FSU student finds right chemistry after switching careers from music to medicine

Kimberly West was fairly certain with what she wanted to do with her life.

After obtaining a bachelor’s degree with a double major in ethnomusicology and music composition and theory from East Carolina University in 2010, she planned to do post-graduate work with the goal of becoming a professor of ethnomusicology, the study of music as it pertains to different cultures and countries.

Then her mother, Mildred, became sick, suffering from congestive heart failure, asthma, diabetes and mini-strokes.

As the ambulance took her mother away, West said she struggled to understand how serious her mother’s condition was.

“That fact that I didn’t understand was very scary,” West said.

So, in order to take better care of her mother, West completely altered the course of her life. Rather than focus on music, she became an EMT and eventually became a fully certified paramedic.

“I felt like I still wasn’t helping enough, so I decided I wanted to go to medical school and be a doctor,” she said.

While still working a full schedule as a paramedic at night, West enrolled at Fayetteville State University in 2013, originally to study biology.

But her path changed once more when she met Subir Nagdas, an FSU professor of Chemistry and Physics who specializes in protein chemistry and enzymology. Nagdas convinced West to switch her major to Chemistry and became her mentor.

“When Kimberly was a junior, I convinced her to change her major, because I am a biochemist and I always liked chemistry,” Nagdas said. “Of course, biochemistry means ‘chemistry of life.’ I saw she had some experience in the medical field and her goal is to get an M.D. degree. So, if I gave her some biochemistry experience, I think she will be a good candidate when she goes to medical school.”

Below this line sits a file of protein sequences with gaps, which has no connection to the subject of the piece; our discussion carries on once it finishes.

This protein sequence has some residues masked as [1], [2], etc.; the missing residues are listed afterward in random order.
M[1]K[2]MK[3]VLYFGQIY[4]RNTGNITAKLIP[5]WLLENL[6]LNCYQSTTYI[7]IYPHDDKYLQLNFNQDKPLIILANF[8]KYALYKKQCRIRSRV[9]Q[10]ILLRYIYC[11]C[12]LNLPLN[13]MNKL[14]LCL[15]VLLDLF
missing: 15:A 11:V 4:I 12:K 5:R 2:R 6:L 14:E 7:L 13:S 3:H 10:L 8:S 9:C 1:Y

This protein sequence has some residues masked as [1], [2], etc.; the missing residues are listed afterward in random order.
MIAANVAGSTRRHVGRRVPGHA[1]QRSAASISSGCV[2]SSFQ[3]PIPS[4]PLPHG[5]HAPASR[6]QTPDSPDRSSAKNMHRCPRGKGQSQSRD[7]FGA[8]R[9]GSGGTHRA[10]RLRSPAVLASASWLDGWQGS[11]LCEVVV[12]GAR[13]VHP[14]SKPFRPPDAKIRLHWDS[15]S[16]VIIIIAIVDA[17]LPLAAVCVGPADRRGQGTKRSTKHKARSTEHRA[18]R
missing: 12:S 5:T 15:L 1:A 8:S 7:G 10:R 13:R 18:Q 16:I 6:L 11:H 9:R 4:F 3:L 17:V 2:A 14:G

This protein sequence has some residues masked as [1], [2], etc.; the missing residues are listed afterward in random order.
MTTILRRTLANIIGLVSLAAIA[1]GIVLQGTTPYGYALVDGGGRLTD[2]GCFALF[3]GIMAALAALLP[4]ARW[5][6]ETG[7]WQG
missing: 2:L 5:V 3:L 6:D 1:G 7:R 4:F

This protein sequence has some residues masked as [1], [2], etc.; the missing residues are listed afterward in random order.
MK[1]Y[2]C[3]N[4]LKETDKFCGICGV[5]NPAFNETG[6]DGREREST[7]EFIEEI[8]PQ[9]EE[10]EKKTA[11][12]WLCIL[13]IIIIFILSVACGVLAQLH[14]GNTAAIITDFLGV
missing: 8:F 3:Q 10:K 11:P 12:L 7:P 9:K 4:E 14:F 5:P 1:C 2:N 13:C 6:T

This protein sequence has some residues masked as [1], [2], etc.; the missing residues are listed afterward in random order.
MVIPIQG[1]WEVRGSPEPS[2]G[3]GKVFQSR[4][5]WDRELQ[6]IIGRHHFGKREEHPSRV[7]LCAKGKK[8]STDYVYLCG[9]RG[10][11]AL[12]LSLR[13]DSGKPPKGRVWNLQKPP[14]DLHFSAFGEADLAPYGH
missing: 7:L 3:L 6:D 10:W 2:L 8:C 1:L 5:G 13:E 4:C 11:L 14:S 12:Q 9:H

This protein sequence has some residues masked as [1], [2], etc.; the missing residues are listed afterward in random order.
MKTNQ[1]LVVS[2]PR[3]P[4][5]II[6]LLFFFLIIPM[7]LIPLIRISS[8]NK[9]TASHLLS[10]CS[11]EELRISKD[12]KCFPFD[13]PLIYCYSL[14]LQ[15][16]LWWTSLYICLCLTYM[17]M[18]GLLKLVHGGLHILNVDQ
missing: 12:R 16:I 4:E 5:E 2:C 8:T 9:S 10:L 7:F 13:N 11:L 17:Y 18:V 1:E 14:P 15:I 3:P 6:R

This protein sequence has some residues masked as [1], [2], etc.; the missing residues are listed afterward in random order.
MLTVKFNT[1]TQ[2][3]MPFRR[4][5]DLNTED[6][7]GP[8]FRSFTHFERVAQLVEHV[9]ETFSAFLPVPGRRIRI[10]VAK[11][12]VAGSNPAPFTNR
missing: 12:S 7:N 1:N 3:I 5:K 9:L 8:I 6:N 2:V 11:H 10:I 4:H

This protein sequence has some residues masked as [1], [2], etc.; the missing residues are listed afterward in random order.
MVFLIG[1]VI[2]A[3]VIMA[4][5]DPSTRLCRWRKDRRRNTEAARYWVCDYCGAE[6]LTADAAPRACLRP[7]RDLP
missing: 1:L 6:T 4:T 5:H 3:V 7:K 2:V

West’s music background made her unique among the students Nagdas has taught and mentored since coming to FSU in 2005. He said he’s “very proud” of how she has responded to her new direction.

West learned that Nagdas sets a very high standard for his students. First, he assigns new students to work with an experienced student, and after a few months, asks the older student to evaluate the new student to see if he or she is responding and succeeding in the classroom and doing lab work.

Nagdas said he expects his students to maintain at least a B average, and often will have them stay late or come in during the weekends if there is work that needs to be done.

But West has risen to the challenge, maintaining a 3.6 GPA and on course to graduate in the spring of 2017. She intends to enroll in medical school to study either cardiology or neuroscience with a goal to become a cardiothoracic surgeon.

In addition, West has worked with Nagdas on presentations the pair have made at state and national medical research conferences. She also received first place last year for a chemistry presentation made at the North Carolina Louis Stokes Alliances for Minority Participation, or NC-LSAMP, conference at North Carolina A&T University. NC-LSAMP is part of the National Science Foundation.

Nagdas said he knows the full-time work and university schedules can be overwhelming, so he has worked with West to give her an occasional rest if she needs one. Sometimes, he’ll even insist upon it.

“Some days, she will call me and say, ‘I worked the whole night and I’ll be late,’ and I’ll say, ‘Go back, sleep well, then come back,’ ” Nagdas said with a laugh. “If you come in sleepy, you’ll mess up my experiments, and that is not acceptable! If she tells me she has to go to work, then she is excused. But she can’t tell me that she’s sitting at home and not coming.”

Thanks to her studies and her work as a paramedic, West now has a better understanding of the health issues her mother faces. That can be both a positive and a negative, especially with her mother suffering a stroke last month. Thanks to her EMT training, West was able to recognize the symptoms. She said her mother is currently in rehab.

“She’s just trying to get back to having everything in proper working order,” West said. “It’s easy for me, and very hard, at the same time. It’s easy because you know what’s happening, but it’s hard because I had to watch her go through it. There’s a three-hour window where she can receive clot-dissolving medication, and she missed that window. So explaining it to my family is hard even though I understand, because we learned those things in paramedic school. It affects me, but I can disassociate from the situation so I can handle it.”

Written by Phillip Ramati